Netflix TV review: House of Cards Season 2, Episode 13 (Chapter 26)
Chris Bryant | On 05, Apr 2014Reading time: 3 mins
Hello there. Yes, you. Reading these words I have written and weighing them against your own views on House of Cards. Did you enjoy it? I certainly did.
I watched it at home, usually in my lounge (in a big, comfy chair) on a day off work. As many people have explored, in many articles, I followed the trend of watching House of Cards in bulk. A “binge”, they call it. I’d have a coffee and a cigarette between each couple of episodes. I currently have a bottle of water.
I like Frank. There’s no compromise, no weakness and yet this does not make him predictable. I am certain at all times that he is working to his own ends, even in the last episode when he seemed so honest and sincere. Liars are honest too, sometimes, you know.
House of Cards is difficult. It’s densely political and I have little knowledge of the workings of the American political system. It’s consistent, which makes it tricky to judge individual episodes. For example, you’re unlikely to find an episode where Spacey is anything less than perfect. The same goes for Robin Wright. They’re human, yet they’re so very, very tough. Of all the clever tricks, all of the cutthroat, witty lines (“Doormats and Matadors” is a personal favourite) I think I love House of Cards most for them, their relationship. So efficient, so solid.
Chapter 26 is, as expected, surprising. Everything quiet becomes unbelievably loud. Doug and Rachel’s Stockholm-syndrome struggle reaches a very blunt point and Gavin’s quiet rebellion against the FBI goes up a gear when he meets with Stamper. As for the Tusk, Walker, Feng triple threat… well, that all goes to hell. And is met there by a Chief Whip from South Carolina in a very impressive chair. The final scene says it all. Not only is it brilliant, it is well-loved and self-aware. Beautiful written, passionately executed, intelligently acted. It’s a masterpiece.
The episode marks the culmination of two seasons of dedicated, unwavering commitment by Frank. For what? Is he power-hungry or is he just vengeful about being passed over for that promotion all those years ago? It’s the same unwavering, decisive conviction that has been shown by Beau Willimon, Andrew Davis, Michael Dobbs, Kevin Spacey, David Fincher and everyone else. The cast and crew deserve every nomination, every award and every “thank you” in the street – especially the lighting crew. I particularly enjoy their work. (Second only to Gavin’s guinea pig, as far as I’m concerned.)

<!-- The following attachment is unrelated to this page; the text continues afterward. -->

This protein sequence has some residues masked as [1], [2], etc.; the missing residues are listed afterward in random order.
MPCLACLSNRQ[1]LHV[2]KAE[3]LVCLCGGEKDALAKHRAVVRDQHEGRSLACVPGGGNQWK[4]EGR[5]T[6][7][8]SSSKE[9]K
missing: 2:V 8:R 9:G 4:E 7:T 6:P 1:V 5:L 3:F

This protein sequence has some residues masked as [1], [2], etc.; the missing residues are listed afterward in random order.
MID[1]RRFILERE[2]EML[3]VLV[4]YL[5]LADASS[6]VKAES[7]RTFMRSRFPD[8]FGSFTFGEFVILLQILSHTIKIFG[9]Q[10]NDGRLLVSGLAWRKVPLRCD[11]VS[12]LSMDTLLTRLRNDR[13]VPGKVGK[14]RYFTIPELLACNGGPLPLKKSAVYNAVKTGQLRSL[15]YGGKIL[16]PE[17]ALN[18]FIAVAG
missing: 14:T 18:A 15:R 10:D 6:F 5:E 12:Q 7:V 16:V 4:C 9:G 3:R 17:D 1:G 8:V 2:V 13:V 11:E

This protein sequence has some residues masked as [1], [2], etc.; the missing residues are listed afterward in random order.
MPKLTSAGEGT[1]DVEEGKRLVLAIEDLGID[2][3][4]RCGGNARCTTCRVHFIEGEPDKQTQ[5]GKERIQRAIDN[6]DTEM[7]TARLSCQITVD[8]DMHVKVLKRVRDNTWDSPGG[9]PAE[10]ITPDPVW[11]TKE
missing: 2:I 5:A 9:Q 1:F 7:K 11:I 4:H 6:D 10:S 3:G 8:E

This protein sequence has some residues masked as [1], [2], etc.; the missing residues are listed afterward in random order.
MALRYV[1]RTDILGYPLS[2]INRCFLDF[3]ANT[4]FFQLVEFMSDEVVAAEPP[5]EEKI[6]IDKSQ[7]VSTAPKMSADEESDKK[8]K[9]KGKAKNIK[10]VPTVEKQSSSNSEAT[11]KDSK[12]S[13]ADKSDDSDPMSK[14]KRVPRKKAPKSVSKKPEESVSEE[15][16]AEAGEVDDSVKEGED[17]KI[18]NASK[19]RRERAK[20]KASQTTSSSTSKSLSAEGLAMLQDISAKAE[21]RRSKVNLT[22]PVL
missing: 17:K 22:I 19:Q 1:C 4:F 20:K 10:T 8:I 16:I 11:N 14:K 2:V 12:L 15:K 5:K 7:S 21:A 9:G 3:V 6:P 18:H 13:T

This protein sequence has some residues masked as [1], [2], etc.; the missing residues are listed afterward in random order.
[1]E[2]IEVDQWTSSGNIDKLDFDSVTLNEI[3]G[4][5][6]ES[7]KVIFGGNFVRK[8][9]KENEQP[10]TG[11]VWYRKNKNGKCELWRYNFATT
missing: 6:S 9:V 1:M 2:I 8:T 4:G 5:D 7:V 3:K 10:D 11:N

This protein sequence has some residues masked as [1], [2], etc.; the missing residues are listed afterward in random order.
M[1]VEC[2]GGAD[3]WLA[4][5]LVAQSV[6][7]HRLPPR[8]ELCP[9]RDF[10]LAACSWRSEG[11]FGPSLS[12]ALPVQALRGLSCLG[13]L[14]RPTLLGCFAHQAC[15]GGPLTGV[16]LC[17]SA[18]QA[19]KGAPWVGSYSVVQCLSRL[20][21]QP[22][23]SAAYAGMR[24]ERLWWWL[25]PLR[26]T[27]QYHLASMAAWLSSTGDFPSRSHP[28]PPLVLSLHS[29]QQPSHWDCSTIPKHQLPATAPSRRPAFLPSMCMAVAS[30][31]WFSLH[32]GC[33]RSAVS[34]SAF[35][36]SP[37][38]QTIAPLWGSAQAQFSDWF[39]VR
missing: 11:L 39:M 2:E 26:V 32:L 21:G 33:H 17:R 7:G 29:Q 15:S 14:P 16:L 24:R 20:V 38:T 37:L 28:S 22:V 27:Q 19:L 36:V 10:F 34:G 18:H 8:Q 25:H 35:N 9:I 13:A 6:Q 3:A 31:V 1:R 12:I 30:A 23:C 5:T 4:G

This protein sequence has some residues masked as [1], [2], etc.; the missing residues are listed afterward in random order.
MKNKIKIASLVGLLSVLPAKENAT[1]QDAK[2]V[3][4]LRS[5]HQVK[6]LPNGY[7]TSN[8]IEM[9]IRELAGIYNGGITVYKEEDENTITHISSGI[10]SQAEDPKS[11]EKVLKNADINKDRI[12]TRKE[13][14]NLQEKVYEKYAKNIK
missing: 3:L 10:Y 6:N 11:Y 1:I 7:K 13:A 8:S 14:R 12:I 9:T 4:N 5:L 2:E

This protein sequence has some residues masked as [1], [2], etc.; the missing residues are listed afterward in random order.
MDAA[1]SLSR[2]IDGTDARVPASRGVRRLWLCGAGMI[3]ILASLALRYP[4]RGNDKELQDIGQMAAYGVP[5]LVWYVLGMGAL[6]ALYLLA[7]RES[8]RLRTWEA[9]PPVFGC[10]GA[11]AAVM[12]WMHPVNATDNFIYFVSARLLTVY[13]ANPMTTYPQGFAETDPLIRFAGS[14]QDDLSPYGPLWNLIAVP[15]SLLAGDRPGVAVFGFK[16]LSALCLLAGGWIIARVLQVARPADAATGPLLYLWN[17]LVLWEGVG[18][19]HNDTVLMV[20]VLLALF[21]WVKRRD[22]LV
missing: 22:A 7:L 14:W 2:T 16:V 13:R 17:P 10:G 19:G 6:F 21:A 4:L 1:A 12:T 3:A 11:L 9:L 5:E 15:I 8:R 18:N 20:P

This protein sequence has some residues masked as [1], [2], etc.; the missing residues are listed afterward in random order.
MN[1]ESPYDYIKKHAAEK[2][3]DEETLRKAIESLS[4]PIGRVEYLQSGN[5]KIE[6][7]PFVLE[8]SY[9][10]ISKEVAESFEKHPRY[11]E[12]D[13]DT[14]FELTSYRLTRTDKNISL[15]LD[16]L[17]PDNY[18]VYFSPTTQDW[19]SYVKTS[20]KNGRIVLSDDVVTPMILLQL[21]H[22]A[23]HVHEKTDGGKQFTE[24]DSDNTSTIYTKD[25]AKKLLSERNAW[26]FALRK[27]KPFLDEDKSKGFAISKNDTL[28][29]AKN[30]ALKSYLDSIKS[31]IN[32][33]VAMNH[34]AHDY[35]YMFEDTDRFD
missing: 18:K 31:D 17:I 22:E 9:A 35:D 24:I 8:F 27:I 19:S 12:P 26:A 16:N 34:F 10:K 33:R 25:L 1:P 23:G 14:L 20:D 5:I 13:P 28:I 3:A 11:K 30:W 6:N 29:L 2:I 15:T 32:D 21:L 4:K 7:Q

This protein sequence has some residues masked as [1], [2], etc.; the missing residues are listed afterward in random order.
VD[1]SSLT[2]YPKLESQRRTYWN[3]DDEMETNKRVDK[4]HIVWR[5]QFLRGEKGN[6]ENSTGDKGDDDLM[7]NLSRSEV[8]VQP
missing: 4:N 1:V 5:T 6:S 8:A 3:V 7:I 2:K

Beau Willimon stated: “TV will not be TV in five years from now. Everyone will be streaming.” Almost a year after Netflix commissioned their first piece of original programming, Lilyhammer, they delivered House of Cards. Produced and directed by David Fincher and starring Kevin Spacey, the budget per season is around $55 million. Nominated for Golden Globes and more, as well as being available everywhere Netflix is, it could be argued that House of Cards changed the game. Primarily by me, I’d argue that. With anyone.
I think it’s quite clear how good, and how important, House of Cards is. It’s monumental. It’s a well-timed treachery. It’s a luxurious Southern drawl breaking the forth wall. It’s a new style of loving partnership that cannot be competed. It’s a shocking murder and an evening cigarette. It’s a rowing machine. It’s the story of hard work overcoming power and money, is it not? It’s ambition, of course, but mixed with an honest, sincere survival-of-the-fittest mentality. It’s hard work and survival. It’s powerful, in every sense of the word.
Now sit down with me, I’ll get the coffee, and we’ll await Season Three. By the way, the comfy, big chair is mine.